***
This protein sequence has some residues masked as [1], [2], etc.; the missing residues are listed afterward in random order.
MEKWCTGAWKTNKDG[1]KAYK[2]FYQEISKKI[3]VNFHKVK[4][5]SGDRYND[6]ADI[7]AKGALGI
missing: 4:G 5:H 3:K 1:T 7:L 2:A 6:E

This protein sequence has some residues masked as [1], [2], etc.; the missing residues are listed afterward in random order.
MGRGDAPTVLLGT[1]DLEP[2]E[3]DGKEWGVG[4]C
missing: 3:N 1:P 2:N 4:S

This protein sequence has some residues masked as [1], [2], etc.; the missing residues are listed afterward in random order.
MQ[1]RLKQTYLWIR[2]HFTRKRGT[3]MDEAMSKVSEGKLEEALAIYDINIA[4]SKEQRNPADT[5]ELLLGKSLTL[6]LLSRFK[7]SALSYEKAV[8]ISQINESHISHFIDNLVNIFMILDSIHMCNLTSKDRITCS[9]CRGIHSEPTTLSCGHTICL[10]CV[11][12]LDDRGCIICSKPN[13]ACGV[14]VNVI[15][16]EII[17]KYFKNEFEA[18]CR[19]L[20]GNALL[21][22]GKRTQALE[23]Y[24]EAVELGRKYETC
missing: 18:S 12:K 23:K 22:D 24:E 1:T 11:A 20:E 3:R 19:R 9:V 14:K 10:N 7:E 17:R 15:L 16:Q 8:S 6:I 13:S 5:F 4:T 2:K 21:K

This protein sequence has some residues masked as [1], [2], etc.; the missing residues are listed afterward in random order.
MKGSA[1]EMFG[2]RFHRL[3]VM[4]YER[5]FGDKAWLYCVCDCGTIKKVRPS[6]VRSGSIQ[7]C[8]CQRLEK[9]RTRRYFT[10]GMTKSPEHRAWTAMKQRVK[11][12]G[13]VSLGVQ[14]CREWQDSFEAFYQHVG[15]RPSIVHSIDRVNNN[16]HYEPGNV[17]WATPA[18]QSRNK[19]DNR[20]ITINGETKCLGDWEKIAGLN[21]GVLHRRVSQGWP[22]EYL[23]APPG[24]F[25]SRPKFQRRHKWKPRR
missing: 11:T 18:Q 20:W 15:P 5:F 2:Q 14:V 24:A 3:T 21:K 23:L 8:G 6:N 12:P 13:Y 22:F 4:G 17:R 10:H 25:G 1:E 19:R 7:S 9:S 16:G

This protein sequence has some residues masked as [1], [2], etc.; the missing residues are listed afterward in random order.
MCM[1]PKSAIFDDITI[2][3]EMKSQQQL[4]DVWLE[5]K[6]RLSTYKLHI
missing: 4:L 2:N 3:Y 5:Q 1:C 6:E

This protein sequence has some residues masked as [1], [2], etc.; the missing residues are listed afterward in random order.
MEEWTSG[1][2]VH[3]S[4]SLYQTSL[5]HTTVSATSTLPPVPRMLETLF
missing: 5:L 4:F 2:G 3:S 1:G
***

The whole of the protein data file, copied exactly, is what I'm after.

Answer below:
This protein sequence has some residues masked as [1], [2], etc.; the missing residues are listed afterward in random order.
MEKWCTGAWKTNKDG[1]KAYK[2]FYQEISKKI[3]VNFHKVK[4][5]SGDRYND[6]ADI[7]AKGALGI
missing: 4:G 5:H 3:K 1:T 7:L 2:A 6:E

This protein sequence has some residues masked as [1], [2], etc.; the missing residues are listed afterward in random order.
MGRGDAPTVLLGT[1]DLEP[2]E[3]DGKEWGVG[4]C
missing: 3:N 1:P 2:N 4:S

This protein sequence has some residues masked as [1], [2], etc.; the missing residues are listed afterward in random order.
MQ[1]RLKQTYLWIR[2]HFTRKRGT[3]MDEAMSKVSEGKLEEALAIYDINIA[4]SKEQRNPADT[5]ELLLGKSLTL[6]LLSRFK[7]SALSYEKAV[8]ISQINESHISHFIDNLVNIFMILDSIHMCNLTSKDRITCS[9]CRGIHSEPTTLSCGHTICL[10]CV[11][12]LDDRGCIICSKPN[13]ACGV[14]VNVI[15][16]EII[17]KYFKNEFEA[18]CR[19]L[20]GNALL[21][22]GKRTQALE[23]Y[24]EAVELGRKYETC
missing: 18:S 12:K 23:K 22:D 24:E 1:T 11:A 20:E 3:R 19:R 9:V 14:K 10:N 7:E 17:R 15:L 16:Q 8:S 6:I 13:S 5:F 4:T 2:K 21:K

This protein sequence has some residues masked as [1], [2], etc.; the missing residues are listed afterward in random order.
MKGSA[1]EMFG[2]RFHRL[3]VM[4]YER[5]FGDKAWLYCVCDCGTIKKVRPS[6]VRSGSIQ[7]C[8]CQRLEK[9]RTRRYFT[10]GMTKSPEHRAWTAMKQRVK[11][12]G[13]VSLGVQ[14]CREWQDSFEAFYQHVG[15]RPSIVHSIDRVNNN[16]HYEPGNV[17]WATPA[18]QSRNK[19]DNR[20]ITINGETKCLGDWEKIAGLN[21]GVLHRRVSQGWP[22]EYL[23]APPG[24]F[25]SRPKFQRRHKWKPRR
missing: 11:T 18:Q 20:W 15:P 5:F 2:Q 14:V 24:A 3:T 21:K 23:L 8:G 6:N 12:P 13:Y 22:F 4:G 17:R 10:H 25:G 1:E 19:R 7:S 9:S 16:G

This protein sequence has some residues masked as [1], [2], etc.; the missing residues are listed afterward in random order.
MCM[1]PKSAIFDDITI[2][3]EMKSQQQL[4]DVWLE[5]K[6]RLSTYKLHI
missing: 4:L 2:N 3:Y 5:Q 1:C 6:E

This protein sequence has some residues masked as [1], [2], etc.; the missing residues are listed afterward in random order.
MEEWTSG[1][2]VH[3]S[4]SLYQTSL[5]HTTVSATSTLPPVPRMLETLF
missing: 5:L 4:F 2:G 3:S 1:G